AIG confirmed this week that it has been designated systemically significant by the Financial Stability Oversight Council, paving the way for possible federal regulation at the holding-company level.
Prudential Financial and GE Capital were also designated at an afternoon meeting of FSOC members on Monday.
The decision is historic in that insurance, according to a Congressional Research Service official, has been state regulated for 150 years.
The vote could lead to regulation by the Federal Reserve, but in a different manner than thrift-holding-company insurers.
Non-banks deemed systemically significant will be federally regulated at the holding-company level—so-called “consolidated regulation”—and they must also comply with state regulations.
Moreover, expectations from stakeholders such as analysts, shareholders and customers will be different, potentially setting these companies apart from their competitors.
The insurers also might be subject to strict Basel 3 minimum capital requirements unless insurers are able to get a fix for a seemingly intractable part of Dodd-Frank statute Section 171.
Under the process for designating non-banks as systemically important financial institutions (SIFI), a two-thirds vote of the FSOC was required, in addition to support from the FSOC chairman, Treasury Secretary Jacob Lew.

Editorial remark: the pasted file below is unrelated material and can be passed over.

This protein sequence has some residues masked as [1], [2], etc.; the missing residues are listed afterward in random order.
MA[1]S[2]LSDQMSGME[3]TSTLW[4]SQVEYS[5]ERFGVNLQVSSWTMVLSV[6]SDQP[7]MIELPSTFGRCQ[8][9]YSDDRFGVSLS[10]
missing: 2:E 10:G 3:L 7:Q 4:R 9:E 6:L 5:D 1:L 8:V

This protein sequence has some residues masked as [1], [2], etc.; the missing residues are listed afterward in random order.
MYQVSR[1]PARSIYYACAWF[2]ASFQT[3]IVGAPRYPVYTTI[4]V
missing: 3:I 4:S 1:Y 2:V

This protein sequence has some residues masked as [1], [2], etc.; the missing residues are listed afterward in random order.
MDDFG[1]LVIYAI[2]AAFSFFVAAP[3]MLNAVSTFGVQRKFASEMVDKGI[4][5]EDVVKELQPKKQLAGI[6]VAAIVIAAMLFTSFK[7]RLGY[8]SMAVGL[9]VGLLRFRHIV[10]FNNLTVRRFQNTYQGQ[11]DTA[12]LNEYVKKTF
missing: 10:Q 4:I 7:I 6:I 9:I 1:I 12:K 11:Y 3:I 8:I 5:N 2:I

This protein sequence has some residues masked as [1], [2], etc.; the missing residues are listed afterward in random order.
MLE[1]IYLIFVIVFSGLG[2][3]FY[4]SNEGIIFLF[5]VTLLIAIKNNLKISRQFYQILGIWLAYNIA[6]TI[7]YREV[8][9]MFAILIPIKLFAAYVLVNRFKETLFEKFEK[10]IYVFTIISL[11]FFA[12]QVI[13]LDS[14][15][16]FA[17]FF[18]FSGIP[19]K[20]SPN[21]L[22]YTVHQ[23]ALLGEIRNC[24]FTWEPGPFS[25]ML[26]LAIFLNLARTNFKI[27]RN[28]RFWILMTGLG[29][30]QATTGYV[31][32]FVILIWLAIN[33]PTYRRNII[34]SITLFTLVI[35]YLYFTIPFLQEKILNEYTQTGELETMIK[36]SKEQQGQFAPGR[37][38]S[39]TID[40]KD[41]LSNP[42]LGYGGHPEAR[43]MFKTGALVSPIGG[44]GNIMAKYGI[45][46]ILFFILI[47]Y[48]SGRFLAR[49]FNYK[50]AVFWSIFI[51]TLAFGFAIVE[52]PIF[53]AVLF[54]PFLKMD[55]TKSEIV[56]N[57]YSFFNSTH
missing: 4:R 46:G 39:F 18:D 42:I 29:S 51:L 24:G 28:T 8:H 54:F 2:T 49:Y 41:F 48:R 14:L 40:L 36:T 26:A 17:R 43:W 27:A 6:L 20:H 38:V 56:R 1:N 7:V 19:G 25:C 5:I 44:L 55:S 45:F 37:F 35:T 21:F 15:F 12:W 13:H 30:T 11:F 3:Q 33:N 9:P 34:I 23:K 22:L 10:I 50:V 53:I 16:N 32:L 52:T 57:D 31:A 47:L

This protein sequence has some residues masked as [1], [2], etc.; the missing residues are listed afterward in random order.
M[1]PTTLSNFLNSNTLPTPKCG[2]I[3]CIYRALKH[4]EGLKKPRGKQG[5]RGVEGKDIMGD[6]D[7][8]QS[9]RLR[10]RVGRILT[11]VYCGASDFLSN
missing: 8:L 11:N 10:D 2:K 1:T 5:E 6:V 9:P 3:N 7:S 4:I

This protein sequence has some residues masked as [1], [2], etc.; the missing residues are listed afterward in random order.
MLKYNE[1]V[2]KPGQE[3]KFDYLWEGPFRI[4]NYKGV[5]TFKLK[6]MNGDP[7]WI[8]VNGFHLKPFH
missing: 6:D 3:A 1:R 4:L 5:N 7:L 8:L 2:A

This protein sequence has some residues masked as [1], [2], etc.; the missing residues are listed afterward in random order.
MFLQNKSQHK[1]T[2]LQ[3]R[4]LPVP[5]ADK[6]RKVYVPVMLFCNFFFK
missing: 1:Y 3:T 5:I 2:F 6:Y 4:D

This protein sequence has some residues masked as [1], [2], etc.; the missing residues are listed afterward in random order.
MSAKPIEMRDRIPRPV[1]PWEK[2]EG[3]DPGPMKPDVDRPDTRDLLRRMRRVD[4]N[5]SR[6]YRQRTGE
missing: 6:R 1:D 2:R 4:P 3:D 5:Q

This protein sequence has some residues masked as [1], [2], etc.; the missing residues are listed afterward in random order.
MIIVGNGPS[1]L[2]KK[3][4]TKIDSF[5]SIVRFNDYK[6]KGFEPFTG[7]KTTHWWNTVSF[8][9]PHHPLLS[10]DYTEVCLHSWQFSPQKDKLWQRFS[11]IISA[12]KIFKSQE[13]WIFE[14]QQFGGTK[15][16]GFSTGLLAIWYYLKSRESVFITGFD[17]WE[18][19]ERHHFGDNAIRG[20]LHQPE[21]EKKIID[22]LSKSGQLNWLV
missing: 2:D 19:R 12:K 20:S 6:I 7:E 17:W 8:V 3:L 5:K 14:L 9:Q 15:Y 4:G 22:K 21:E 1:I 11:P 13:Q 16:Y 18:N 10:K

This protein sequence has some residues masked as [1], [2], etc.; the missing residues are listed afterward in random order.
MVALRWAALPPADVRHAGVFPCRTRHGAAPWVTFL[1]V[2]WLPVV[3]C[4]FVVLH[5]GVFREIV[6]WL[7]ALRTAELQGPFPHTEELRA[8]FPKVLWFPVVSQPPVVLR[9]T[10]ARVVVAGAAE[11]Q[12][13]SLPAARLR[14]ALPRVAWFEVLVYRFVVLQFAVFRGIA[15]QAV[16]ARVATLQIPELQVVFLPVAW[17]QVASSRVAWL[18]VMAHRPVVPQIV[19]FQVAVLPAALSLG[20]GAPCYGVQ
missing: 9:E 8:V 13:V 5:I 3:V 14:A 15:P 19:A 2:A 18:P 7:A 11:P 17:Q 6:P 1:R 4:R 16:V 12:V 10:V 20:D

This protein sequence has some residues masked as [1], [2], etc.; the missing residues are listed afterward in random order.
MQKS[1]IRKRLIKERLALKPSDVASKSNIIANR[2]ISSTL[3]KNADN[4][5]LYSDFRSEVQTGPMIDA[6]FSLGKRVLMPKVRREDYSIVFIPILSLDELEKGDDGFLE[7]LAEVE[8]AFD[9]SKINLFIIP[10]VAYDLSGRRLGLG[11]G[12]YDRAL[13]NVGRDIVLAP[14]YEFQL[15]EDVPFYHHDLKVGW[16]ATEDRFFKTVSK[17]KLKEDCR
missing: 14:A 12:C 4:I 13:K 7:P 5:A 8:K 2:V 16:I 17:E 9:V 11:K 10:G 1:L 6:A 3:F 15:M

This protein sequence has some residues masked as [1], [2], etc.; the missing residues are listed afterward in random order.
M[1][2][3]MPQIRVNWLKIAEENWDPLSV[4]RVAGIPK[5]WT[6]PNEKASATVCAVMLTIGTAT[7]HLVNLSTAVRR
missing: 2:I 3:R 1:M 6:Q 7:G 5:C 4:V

If a company does not request a hearing contesting the designation, the FSOC has 10 days to make a final determination.
AIG confirmed the proposed designation without comment on whether it would seek a hearing, but the company had anticipated decision. Robert Benmosche, president and CEO of AIG, said in an August earnings call with analysts that the company viewed the designation as a positive because it would help AIG handle what he downplayed as the 2008 “bump in the night”—the circumstances that led to a federal rescue of the insurance giant.
“We really don't know when we will be regulated but we do believe we will be regulated by the Federal Reserve probably,” Benmosche said then. “That seems the most likely candidate and we're putting an enormous amount of effort and cost to make sure that we are Fed-ready…,” he added.
Prudential Financial said in a statement that it is evaluating whether to contest the proposed designation.
Russell Wilkerson, a spokesman for GE Capital, said the firm had received notice from the regulatory group and was “currently reviewing the details.”
The FSOC decision was immediately criticized by a P&C industry official, J. Stephen Zielezienski, senior vice president and general counsel for the American Insurance Association, who contended that “property and casualty insurers engaged in regulated insurance activities do not pose a threat to financial stability and therefore should be screened out of the SIFI designation process.”
Just a few minutes before AIG confirmed that it was preliminarily designated as a SIFI, Standard & Poor’s announced that AIG will join the S&P 100 index. In the S&P announcement, AIG replaced Baker Hughes Inc.
This article was originally posted at PropertyCasualty360.com, a sister site of Credit Union Times.